Travel to Wrocław and Poland
Road travel by car
Road travel by bus
The conference venue
General information on Wrocław
Rynek of Wrocław
Rynek – Wrocław's main square has an area of 3.8ha and belongs to the biggest market squares in Poland. The late gothic Town Hall with its 66m tower is the biggest building of its kind in Poland. In its underground there is Piwnica Świdnicka, which is one of the oldest restaurants in Europe. Rynek is a popular meeting place, with plenty of restaurants and pubs.
Surrounded by the Oder river, it is the oldest part of the city with a truly remarkable architecture. Its landmark is the gothic cathedral of St. John the Baptist. From Ostrów Tumski one can enjoy a great view of the historic main building of the University, which is located on the other bank of the river. This part of the city takes on even more charm during evenings and nights, when it becomes illuminated by numerous lamps. If you are lucky, you might even encounter a lamplighter taken straight out of the XIXth century. He is on duty every evening lighting the gas lamps located on Ostrów Tumski.
Historic main building of the University of Wrocław
The baroque main building was raised in 1728 to serve as the seat of the Jesuit University in Wrocław known as Academia Leopoldina. Its facade lies alongside the Oder river and becomes beautifully illuminated during the nighttime. Places inside the building, which are worth a visit include the Aula Leopoldinum – the only fully equipped secular baroque chamber in Poland as well as the Mathematical Tower with a viewpoint terrace at the height of 42m and a meridian line on its floor.
The centennial hall was opened in 1913 to commemorate the 100th anniversary of the Battle of the Nations in Leipzig and the defeat of Napoleon Bonaparte. At that time the city was a part of the German Empire. The Hall was constructed to serve as a multifunctional structure to host exhibitions, concerts, theatrical and opera performances, and sporting events. It continues to meet these objectives until this day; the Hall was listed as a UNESCO world heritage sight in 2006.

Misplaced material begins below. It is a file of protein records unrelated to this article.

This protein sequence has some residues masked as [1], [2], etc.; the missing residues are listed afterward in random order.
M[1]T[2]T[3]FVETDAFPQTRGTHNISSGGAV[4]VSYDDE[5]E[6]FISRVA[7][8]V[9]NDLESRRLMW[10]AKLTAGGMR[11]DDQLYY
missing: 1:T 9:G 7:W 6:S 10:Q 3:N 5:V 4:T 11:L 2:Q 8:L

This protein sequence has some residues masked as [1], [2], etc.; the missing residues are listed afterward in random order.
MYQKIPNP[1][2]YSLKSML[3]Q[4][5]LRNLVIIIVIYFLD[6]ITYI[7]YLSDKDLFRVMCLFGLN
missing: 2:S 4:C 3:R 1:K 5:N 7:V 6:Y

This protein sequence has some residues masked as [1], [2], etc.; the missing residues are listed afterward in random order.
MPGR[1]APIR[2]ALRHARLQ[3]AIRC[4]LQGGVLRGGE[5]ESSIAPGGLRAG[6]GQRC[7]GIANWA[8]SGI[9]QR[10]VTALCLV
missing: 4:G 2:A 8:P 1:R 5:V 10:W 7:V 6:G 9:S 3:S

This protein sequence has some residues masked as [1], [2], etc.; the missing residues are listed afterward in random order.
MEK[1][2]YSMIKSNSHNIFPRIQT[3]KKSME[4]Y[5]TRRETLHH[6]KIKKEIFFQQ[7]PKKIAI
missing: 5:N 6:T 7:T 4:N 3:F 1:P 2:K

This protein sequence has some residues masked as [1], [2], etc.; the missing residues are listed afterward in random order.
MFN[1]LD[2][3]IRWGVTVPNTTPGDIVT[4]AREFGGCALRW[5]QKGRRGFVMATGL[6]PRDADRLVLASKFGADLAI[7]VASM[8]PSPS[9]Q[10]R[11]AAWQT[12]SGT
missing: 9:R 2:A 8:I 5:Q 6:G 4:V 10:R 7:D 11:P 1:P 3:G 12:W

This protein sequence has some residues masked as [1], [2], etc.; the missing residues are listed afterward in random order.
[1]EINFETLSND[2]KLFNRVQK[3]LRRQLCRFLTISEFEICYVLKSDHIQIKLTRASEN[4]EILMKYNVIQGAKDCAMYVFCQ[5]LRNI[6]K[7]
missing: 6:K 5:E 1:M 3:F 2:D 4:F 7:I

The Wrocław Multimedia Fountain is the largest fountain in Poland and one of the largest in Europe. It was opened in 2009 to celebrate the 20th anniversary of the first free elections in the postwar Poland. Located inside the picturesque Szczytnicki Park and by the Centennial Hall, it attracts many Polish and foreign tourists. The basin of Pergola has 300 water jets, which create geysers, water mists, spurts and many other shapes. The water installation is synchronised with 800 lights - light, water and music together create a spectacular show. These take place every hour on every day and vary in length. During the special night shows there are animations, photos and films projected on the water's surface.
The Wrocław Zoological Garden (Ogród Zoologiczny we Wrocławiu in Polish), is the oldest zoo in Poland opened in 1865. Having the largest population of animals among Polish zoos, it is also the most visited animal garden in Poland (and the fifth most visited zoo in Europe). One of the main attractions of the zoo is the newly opened Wrocław Afrykarium - a theme oceanarium devoted solely to the African fauna. Its concept is to present the selected ecosystems of Africa, including: The Red Sea, The African Great Lakes, The Mozambique Channel, Eastern Africa, Coast of Namibia and the Congo River jungle. Among the many attractions of the Afrykarium there is an underwater tunnel allowing for a great inside view of the world of water animals.
Hydropolis – a center of knowledge about water, was opened in 2015. It is located in a historic XIXth century pure water tank. The whole exhibition has over 4 thousand square meters. The museum is designed to be highly interactive; for instance one of the rooms gives an opportunity to get inside the bathyscaphe “Trieste”, in which two daredevils dived into the Mariana Trench in 1960.